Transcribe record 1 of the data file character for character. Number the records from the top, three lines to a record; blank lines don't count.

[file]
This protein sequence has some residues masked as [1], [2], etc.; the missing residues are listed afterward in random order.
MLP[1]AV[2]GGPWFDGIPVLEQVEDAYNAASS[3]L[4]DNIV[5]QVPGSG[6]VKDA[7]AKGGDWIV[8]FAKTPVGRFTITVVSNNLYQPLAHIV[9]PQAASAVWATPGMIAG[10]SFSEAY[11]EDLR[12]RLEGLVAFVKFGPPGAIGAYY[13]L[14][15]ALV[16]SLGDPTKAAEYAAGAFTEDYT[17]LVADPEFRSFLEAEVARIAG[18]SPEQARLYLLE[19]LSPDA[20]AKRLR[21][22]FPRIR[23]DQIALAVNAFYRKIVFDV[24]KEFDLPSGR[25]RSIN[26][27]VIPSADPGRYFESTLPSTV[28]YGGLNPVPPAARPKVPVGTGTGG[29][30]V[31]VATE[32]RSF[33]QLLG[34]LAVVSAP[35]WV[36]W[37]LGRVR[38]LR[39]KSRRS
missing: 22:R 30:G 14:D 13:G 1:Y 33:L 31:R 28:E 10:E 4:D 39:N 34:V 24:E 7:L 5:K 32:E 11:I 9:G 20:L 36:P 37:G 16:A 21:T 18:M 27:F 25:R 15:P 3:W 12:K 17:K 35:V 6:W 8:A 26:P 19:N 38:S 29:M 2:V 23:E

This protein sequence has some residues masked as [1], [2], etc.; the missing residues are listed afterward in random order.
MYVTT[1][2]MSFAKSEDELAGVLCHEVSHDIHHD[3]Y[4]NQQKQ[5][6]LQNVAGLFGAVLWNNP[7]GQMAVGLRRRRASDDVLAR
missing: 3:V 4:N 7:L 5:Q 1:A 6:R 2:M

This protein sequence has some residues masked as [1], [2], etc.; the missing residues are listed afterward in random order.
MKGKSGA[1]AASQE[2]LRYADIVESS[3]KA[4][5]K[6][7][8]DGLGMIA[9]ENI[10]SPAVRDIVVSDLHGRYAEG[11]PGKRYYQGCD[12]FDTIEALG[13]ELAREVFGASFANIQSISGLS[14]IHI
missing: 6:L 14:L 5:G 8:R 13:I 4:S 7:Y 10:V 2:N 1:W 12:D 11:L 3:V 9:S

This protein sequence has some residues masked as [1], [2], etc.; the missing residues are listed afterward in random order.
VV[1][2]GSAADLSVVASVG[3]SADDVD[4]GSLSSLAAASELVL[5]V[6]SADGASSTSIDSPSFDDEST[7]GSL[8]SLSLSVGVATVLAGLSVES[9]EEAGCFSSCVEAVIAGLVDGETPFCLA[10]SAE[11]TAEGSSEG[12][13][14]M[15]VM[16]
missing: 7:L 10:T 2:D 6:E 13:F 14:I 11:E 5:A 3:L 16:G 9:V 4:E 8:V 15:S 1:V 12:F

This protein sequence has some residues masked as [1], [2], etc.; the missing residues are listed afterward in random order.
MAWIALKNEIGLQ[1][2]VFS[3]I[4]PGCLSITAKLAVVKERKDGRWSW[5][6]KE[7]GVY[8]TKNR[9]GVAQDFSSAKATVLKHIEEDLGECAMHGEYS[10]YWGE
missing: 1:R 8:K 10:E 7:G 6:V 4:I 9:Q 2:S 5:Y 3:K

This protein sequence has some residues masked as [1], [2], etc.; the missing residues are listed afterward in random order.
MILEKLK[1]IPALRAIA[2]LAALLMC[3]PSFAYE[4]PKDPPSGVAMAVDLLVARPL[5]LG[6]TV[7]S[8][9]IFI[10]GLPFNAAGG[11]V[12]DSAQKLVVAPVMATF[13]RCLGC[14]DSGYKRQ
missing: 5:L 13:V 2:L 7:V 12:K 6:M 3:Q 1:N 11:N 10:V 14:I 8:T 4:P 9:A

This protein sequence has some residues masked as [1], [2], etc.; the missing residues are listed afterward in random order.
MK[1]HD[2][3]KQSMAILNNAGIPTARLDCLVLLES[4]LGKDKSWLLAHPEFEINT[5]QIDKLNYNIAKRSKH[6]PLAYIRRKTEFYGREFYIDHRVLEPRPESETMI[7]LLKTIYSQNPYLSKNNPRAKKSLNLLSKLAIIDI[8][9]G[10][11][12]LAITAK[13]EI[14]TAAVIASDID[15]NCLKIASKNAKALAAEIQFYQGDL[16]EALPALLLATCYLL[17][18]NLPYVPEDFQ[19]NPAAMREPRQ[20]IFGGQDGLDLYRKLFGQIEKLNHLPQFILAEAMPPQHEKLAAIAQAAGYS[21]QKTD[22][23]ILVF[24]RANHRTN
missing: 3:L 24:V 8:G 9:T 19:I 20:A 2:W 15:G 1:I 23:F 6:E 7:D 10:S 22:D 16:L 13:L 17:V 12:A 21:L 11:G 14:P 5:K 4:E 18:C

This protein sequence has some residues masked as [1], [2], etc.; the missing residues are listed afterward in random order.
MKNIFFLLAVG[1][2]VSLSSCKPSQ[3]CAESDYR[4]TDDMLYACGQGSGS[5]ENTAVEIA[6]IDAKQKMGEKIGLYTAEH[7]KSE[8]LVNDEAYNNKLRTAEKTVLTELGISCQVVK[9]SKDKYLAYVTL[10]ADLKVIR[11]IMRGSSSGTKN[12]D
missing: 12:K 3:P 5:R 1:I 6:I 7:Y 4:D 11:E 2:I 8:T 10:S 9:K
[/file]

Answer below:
This protein sequence has some residues masked as [1], [2], etc.; the missing residues are listed afterward in random order.
MLP[1]AV[2]GGPWFDGIPVLEQVEDAYNAASS[3]L[4]DNIV[5]QVPGSG[6]VKDA[7]AKGGDWIV[8]FAKTPVGRFTITVVSNNLYQPLAHIV[9]PQAASAVWATPGMIAG[10]SFSEAY[11]EDLR[12]RLEGLVAFVKFGPPGAIGAYY[13]L[14][15]ALV[16]SLGDPTKAAEYAAGAFTEDYT[17]LVADPEFRSFLEAEVARIAG[18]SPEQARLYLLE[19]LSPDA[20]AKRLR[21][22]FPRIR[23]DQIALAVNAFYRKIVFDV[24]KEFDLPSGR[25]RSIN[26][27]VIPSADPGRYFESTLPSTV[28]YGGLNPVPPAARPKVPVGTGTGG[29][30]V[31]VATE[32]RSF[33]QLLG[34]LAVVSAP[35]WV[36]W[37]LGRVR[38]LR[39]KSRRS
missing: 22:R 30:G 14:D 13:G 1:Y 33:L 31:R 28:E 10:E 4:D 39:N 34:V 24:E 7:L 5:K 32:E 11:I 9:G 20:L 36:P 37:G 16:A 21:T 18:M 27:F 25:R 15:P 3:W 12:K 17:K 35:V 6:W 8:A 26:P 19:N 38:S 29:M 2:V 23:E